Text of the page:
Nevertheless, there are reasons for optimism about South Africa’s economic future. Reforms in the power sector, aimed at reducing ESCOM’s monopoly and encouraging private sector involvement in electricity generation, have started to show progress. Changes in tax regimes and incentives for renewable energy have contributed to more stable electricity generation recently. Although the power sector crisis dominated much of 2023, the implementation of solutions provides a blueprint for future reforms.

Recent growth indicators, despite weak Q1 GDP data, suggest potential for improvement. Retail sales have shown recovery, and the power sector situation has stabilised with no significant load shedding for three months. South Africa is moving forward with reforms, as evidenced by Treasury and Operation Vulindlela’s ongoing efforts.

Political Landscape and Future Growth

The political landscape remains lively, with the ANC embracing a government of national unity. This reflects a broad consensus toward additional reforms, despite the challenges of coalition dynamics and cabinet seat allocations. The ANC’s credibility is at stake, and achieving growth acceleration is imperative to meet the aspirations of the people and minimise political risk. While the base growth rate remains weak, there is hope for meaningful improvement. South Africa has a new opportunity, akin to 1994, to manage its economy carefully and emerge as a transformed nation. This new beginning holds promise for a brighter future, free from the constraints of accumulated challenges.

Broader African Growth Narrative

This optimism extends beyond South Africa. The broader narrative of African growth has become more nuanced. The initial excitement about rapid growth rates in economies like Mozambique and Ethiopia has given way to a recognition of the complexities involved. Economic cycles, external shocks, and policy challenges remain constants. However, the larger African economies, including Nigeria, are beginning to show signs of reform and potential turnaround. Nigeria, in particular, has adopted bold economic reforms aimed at correcting past missteps, signalling a shift that could drive future growth.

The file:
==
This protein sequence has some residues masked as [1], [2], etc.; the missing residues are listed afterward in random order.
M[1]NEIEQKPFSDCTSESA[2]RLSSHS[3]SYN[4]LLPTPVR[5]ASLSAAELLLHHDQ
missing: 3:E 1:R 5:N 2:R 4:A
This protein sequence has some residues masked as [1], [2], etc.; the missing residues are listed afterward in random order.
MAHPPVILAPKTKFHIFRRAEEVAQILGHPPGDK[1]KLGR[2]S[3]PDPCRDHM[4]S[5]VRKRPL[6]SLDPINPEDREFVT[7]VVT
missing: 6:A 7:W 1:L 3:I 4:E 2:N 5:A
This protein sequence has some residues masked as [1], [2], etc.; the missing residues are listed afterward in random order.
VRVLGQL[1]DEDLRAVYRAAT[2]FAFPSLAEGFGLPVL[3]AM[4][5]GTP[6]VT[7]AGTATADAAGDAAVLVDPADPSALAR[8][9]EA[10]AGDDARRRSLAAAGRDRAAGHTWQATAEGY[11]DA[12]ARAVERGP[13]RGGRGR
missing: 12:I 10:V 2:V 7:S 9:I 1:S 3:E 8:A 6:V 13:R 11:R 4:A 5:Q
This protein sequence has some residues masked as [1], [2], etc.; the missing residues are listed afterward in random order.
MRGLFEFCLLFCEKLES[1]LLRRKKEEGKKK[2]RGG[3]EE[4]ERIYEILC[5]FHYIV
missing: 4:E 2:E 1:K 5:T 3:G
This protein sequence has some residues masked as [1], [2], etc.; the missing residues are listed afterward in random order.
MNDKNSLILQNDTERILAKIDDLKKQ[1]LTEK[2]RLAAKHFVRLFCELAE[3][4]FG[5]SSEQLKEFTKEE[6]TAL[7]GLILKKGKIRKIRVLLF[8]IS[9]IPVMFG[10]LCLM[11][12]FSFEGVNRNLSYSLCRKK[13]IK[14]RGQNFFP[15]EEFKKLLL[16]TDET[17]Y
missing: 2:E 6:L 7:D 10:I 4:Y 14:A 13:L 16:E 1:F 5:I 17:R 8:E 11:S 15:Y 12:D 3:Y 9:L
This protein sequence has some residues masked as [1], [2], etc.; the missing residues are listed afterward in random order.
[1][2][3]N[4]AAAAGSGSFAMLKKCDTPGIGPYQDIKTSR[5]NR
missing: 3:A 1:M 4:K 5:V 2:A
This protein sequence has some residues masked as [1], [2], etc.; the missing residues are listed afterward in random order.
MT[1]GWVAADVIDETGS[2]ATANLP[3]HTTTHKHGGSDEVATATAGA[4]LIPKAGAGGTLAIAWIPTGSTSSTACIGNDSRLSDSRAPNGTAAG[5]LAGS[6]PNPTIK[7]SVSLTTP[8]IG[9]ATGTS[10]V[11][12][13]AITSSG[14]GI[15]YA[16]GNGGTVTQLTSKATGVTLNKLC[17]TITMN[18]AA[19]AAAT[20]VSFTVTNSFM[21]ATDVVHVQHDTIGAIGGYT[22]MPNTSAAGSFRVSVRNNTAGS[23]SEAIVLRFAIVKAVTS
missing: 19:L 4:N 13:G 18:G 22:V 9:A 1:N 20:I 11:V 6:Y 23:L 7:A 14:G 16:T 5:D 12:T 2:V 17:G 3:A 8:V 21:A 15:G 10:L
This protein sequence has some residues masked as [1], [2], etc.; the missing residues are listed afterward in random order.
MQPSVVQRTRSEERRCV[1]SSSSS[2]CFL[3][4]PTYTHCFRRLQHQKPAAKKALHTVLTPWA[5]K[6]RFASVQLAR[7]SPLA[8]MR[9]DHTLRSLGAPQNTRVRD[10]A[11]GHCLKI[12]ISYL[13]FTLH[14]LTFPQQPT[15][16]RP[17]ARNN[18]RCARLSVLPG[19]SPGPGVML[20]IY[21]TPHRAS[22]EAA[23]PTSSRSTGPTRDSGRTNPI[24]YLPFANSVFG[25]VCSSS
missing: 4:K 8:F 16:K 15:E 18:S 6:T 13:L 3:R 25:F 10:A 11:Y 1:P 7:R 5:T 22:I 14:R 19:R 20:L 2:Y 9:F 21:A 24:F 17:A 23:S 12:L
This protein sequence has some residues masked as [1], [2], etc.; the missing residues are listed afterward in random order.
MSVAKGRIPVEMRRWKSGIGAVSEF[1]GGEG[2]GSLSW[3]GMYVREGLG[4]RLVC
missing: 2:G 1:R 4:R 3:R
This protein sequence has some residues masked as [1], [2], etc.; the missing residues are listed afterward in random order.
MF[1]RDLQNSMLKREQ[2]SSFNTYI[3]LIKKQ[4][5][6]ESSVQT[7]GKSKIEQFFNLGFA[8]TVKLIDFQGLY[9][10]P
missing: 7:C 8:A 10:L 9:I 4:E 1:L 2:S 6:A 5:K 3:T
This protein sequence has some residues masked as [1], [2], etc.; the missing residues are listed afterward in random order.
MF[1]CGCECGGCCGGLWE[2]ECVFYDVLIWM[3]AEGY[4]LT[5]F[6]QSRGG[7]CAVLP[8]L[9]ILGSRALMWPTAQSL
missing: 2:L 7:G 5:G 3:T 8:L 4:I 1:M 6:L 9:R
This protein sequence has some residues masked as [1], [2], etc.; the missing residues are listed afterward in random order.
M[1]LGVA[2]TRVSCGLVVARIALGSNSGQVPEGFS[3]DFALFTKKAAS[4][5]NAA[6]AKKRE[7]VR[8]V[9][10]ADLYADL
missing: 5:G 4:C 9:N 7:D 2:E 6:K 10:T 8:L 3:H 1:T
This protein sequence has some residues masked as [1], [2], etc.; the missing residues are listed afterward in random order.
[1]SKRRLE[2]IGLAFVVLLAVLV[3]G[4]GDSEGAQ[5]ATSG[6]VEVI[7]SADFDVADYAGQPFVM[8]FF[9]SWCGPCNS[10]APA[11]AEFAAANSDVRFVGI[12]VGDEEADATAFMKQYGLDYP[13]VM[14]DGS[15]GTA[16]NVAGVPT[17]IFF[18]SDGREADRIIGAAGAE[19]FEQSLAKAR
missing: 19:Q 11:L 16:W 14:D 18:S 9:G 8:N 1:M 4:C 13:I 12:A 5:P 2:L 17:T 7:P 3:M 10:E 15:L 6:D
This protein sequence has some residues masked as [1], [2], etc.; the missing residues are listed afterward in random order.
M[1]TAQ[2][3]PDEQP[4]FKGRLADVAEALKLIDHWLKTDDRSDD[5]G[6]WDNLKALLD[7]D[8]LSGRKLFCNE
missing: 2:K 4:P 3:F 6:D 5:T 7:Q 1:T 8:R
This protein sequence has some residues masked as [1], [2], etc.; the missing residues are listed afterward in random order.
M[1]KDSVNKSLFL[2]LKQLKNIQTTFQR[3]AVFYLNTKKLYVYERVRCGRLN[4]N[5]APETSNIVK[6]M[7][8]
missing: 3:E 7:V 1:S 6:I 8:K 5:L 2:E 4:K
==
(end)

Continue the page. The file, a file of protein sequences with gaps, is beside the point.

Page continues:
In conclusion, while the path to transformative growth in South Africa and the broader African continent is fraught with challenges, there are emerging signs of progress and reasons for cautious optimism. The ongoing reforms, the potential for greater private sector involvement, and the efforts to stabilize and grow the economy provide a foundation for a more prosperous future. The journey is complex, but with continued commitment to reform and careful economic management, there is hope for meaningful and sustained growth.

For the visual recap of the meeting, click here.

About the Expert:

Ms. Razia Khan

Head of Research for Africa and the Middle East

Standard Chartered Bank

Razia is Head of Research, Africa and Middle East, with over two decades of experience covering emerging and frontier markets. She is a well-known commentator on the region and provides regular updates to central banks, finance ministries, institutional investors and corporates in the region. She currently serves as a Trustee of the Royal Africa Society and Save the Children UK, and has been appointed to serve on the Presidential Economic Advisory Council (PEAC) established by the presidency of the Republic of South Africa. She was named one of the ‘100 most influential Africans’ in 2015 by New African magazine, and one of ‘100 Africa economics leaders’ by Institut Choiseul (2017). Razia holds BSc and MSc (Econ) degrees from the London School of Economics.